48 hours isn’t much. In fact, two weeks in Rome, the Eternal City that was once the center of the universe, is not enough time to discover Rome’s treasures and its romance. But the typical sightseer will want to check off the sights that are often discussed back home. They include the Vatican, the Colosseum, the ancient Roman forums, the Trevi Fountain, the Pantheon and the Spanish Steps. It can be done in two days even with time for a gelato and a wonderful dinner in a family trattoria, and can be done at a relaxed pace if one bundles the sights according to geography and divides the days in half-day units, devoting two of those units to the Vatican.
DAY 1: Spend a full day at the Vatican. Don’t rush here; appreciate the art and history at the center of Christianity. As you approach the Tiber River, take the time to admire the Castel Sant’Angelo on the right and the Ponte Sant’Angelo, the bridge lined with statues of angels that Bernini carved or inspired.
Vatican City (an independent country) lies a short walk beyond the river. You’ll pass through Bernini’s Colonnades and enter the enormous St. Peter’s Square. Then it’s a matter of apportioning your time discovering the treasurers of the square, the Basilica, the Sistine Chapel, and the Vatican Museum.
Again, one might engage in a useful division of time here. Use one of your units (half a day) for the Bernini-designed St. Peter’s Square and the Basilica, capped with Michelangelo’s dome. Directly inside the Basilica and to the right is the incomparable Michelangelo-sculpted Pieta, breathtaking in its majesty, its detail and its “anima” (soul). The list of noteworthy sights in the Basilica is far too extensive to serve our purposes here (get a guide book), but you won’t be able to resist the Baldacchino, the Bernini-designed bronze canopy which dominates the nave.
The other Vatican unit may be devoted to the Museum and the Sistine Chapel, adorned with paintings by Rafael, his master Perugino, Botticelli, Michelangelo’s Last Judgment and, of course, his incomparable ceiling. Far too often, tourists rush through the corridors and salons of the museum on the way to the most famous chapel in the world. Try to be patient and spend a little time amongst the real treasurers of the Christian world. You can’t be disappointed.
DAY 2: In a half day, you can start at the Spanish Steps, visit the Keats-Shelly memorial, and walk to the Trevi Fountain then on to the Pantheon. On this walk, you’ll encounter modern Romans busy at work and play, you’ll smell the espresso and you’ll dodge the countless Vespas buzzing the city. You’ll take time to toss a coin in the famous fountain and you’ll pay your respect to Rafael at his tomb.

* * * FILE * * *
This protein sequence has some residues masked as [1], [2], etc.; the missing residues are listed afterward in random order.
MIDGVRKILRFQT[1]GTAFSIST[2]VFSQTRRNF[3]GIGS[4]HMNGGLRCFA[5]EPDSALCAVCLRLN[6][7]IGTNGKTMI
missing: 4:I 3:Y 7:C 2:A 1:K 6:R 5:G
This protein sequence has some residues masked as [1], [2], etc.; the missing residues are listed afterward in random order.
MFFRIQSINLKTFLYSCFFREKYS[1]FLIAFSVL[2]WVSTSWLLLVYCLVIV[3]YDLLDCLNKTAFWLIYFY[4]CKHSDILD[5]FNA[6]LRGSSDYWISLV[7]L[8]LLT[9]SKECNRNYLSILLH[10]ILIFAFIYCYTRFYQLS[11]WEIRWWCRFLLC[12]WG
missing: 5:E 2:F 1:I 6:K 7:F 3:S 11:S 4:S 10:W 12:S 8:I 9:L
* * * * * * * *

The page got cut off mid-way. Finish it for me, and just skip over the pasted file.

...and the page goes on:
You can lunch at the nearby Piazza Navona, centered by Bernini’s Fountain of Four Rivers.
It is possible to spend a half day in ancient Rome and feel that you’ve accomplished your sightseeing mission. Start by climbing the various levels of the Colosseum, taking in its tortured place in history. Then visit the Arch of Constantine before walking the Via Dei Fori Imperali to the ancient Roman Forums. Take the tour; you’ll get more out of your valuable time. You’ll walk the ground where Julius Caesar established his capital, you’ll visit the house of the Vestal Virgins, the Curia, where the Roman Senate ruled the empire and you’ll walk through a forests of fallen pillars, marble arches and the abandoned foundations of what was, 2,000 year ago, the center of the world.
If you have any energy left, it’s a short walk to the Piazza Venezia and the monument to Vittorio Emanuele (the huge white marble alter dedicated to the first king of united Italy). Around the corner, you can climb the steps to Michelangelo’s graceful piazza, the Campidoglio.
Yes, you can explore the Colosseum to the Campidoglio in one afternoon, traversing the art and history of two millennia of Rome, from the birth of the Empire to the unification of modern Italy. You’ll be exhausted but sated. Of course, it would be better if you could afford more time.
That’s the major sights of Rome in 48 hours. You can still find time for dinner at the Piazza Barbarini or the Via Venato, as Fedrico Fellini once did. Better still, you can find a family-run trattoria along the Tiber or hidden among the ancient narrow streets of Trastevere.
There’s lots more to Rome. If you can afford more units, you may want to visit the: Campo dei Fiore, Villa Borghese (gardens) and the Borghese museum, the Appian Way, the Mouth of Truth, the ancient aqueducts, Circus Maximus, Baths of Caracalla, San Giovanni in Laterano (the Mother of all Churches), or Santa Maria della Vittoria. And there’s more. If you had two weeks, you could explore each of the Seven Hills of Rome and all their treasurers. But perhaps this will get you started on two days in Rome and going home with something to talk about and plenty of memories and photos.
Contributed by John Genzale – visit John’s Life in Italy blog at http://www.johngenzale.wordpress.com